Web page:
On Thursday, February 18, at 3:55 pm EST, NASA’s Perseverance rover made a gentle landing on the surface of Mars. The rover is very similar to Curiosity, another NASA rover that has been on the surface of Mars since 2012. Even though the rovers look very similar, they are very different. Curiosity has been looking for signs that Mars could have supported life in the past, which it found, and Perseverance is looking for evidence that life existed in the past.
Curiosity and Perseverance are exactly the same height (7 feet), length (10 feet), and width (9 feet). However, they are very different weights, with Curiosity weighing 1,982 pounds and Perseverance weighing 2,260 pounds. The extra weight of Perseverance is a result of the new scientific instruments onboard. Perseverance features an experimental ISRU (In-Situ Resource Utilization) to test technology for making breathable air out of the thin Martian atmosphere. The new rover also boasts a new sample collection system. Curiosity takes samples by drilling a hole in the ground that it collects the powder from to study, while Perseverance will use a core sample drill which will leave an intact section of rock that is placed in a tube; the tube is then put in a carousel on the bottom of the rover by a small arm. These samples can then be dropped by the rover in one large pile or in several smaller piles to be collected by a later mission, which will likely be performed by the ESA (European Space Agency) in partnership with NASA. Perseverance also has a different suite of instruments for looking for signs of life instead of signs of water and other substances essential for life.
Perseverance has sent video and audio of its landing back to Earth, which can be found here. Curiosity is the only other rover to record its landing, but that video, which can be found here, was low quality (720p) and had a very low framerate of 5 frames per second. The video from Perseverance should be in 4K quality and have a much higher framerate of 75 frames per second. Perseverance will allow humans on Earth to see Mars in high quality for the first time. Perseverance was supposed to record audio of the landing to send back to Earth, but the computer that controlled the microphone failed. The problem has been resolved, but there is no audio of the landing. The sounds of Mars without any rover noise can be found here and here with the rover noise. There are also 10,932,295 names on three thumbnail-sized silicon chips mounted to the rover so many people can say they have their name on Mars. As Perseverance was finished in 2020, the crew added a tribute plate to the medical community and a picture of Earth, the Sun, and Mars.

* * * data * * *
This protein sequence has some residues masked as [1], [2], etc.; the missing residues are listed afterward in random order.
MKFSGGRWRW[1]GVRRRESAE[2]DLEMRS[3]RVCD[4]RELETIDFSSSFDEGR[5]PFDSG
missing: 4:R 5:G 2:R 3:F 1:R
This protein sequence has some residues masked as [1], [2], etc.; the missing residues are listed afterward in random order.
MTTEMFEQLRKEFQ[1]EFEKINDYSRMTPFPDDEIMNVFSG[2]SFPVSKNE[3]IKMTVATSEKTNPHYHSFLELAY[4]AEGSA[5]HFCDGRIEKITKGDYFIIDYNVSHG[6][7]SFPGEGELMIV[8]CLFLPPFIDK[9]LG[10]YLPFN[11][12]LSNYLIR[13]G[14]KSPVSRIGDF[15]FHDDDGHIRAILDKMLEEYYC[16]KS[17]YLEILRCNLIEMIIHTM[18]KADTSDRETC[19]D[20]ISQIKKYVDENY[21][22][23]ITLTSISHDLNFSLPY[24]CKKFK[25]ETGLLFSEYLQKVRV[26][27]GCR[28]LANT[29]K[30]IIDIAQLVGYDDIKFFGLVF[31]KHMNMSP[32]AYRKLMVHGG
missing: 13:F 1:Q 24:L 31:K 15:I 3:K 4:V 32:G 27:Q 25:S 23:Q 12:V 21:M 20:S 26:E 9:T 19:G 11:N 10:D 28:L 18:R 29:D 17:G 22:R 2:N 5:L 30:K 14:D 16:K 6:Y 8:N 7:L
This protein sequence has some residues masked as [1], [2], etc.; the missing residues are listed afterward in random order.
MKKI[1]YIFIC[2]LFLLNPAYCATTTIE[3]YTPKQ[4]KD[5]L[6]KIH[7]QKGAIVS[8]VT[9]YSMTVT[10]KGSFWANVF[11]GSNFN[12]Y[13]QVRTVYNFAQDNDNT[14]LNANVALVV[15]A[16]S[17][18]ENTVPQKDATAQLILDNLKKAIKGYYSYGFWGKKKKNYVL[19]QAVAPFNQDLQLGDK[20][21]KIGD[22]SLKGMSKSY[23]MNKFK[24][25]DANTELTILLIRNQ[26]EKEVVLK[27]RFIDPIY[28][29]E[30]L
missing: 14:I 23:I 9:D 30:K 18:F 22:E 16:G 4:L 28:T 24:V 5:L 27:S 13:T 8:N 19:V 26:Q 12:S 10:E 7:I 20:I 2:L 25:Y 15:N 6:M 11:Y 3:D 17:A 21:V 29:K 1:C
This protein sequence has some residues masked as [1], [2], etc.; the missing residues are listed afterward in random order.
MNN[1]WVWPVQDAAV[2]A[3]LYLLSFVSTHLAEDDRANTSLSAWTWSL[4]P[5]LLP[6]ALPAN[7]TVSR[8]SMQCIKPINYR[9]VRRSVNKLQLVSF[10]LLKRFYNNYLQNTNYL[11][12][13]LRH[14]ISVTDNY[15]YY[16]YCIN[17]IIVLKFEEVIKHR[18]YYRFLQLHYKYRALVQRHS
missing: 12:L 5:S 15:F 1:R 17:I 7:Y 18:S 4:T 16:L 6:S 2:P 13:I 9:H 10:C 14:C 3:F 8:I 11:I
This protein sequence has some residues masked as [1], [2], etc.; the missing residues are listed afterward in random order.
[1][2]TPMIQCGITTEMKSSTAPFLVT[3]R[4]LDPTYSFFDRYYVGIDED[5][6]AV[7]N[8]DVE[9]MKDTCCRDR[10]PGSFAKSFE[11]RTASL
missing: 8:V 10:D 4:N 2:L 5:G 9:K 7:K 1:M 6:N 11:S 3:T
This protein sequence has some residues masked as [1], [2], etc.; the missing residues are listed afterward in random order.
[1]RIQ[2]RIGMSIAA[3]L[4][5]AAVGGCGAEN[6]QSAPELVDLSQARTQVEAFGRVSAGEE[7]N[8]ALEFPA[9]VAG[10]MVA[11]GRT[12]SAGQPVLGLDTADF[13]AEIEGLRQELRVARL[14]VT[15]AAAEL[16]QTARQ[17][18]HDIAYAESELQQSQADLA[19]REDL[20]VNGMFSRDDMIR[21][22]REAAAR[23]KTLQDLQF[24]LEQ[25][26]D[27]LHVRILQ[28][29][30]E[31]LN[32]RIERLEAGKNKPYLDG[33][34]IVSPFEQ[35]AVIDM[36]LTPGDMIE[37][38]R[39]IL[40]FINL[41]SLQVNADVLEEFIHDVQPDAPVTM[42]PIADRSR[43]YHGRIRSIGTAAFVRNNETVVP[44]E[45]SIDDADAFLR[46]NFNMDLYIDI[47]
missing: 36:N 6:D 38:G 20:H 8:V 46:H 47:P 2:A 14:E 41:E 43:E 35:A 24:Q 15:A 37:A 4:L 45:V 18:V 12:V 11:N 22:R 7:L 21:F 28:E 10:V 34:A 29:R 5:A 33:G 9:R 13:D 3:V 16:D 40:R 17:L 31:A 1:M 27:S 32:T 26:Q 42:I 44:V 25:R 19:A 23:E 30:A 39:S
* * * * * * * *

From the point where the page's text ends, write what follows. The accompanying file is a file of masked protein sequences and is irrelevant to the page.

Both Curiosity and Perseverance used a sky crane landing system. After the rover separated from its parachute, which doesn’t work very well in the thin Martian atmosphere, eight rocket motors mounted to a skell on the back of the rover fired to slow the rover to just three miles per hour. About 30 feet above the ground, the rover was lowered by three nylon ropes to the ground.
Perseverance is currently charging the Ingenuity helicopter, which will be a proof-of-concept for mechanical powered flight on Mars. Ingenuity weighs less than four pounds and has much larger propellers than would be needed on Earth because of Mars’ thin atmosphere.
If Perseverance is anything like past Mars rovers designed by the NASA Jet Propulsion Laboratory (JPL), it will continue sending science back to Earth until the Martian terrain forces it to stop. Soon, there may be proof that there was life on Mars.
Freshmen Sean Harren is a staff writer for the 2020-2021 Colonel. He plays soccer and lacrosse. In his free time, he enjoys sailing and CAD modeling/3D printing.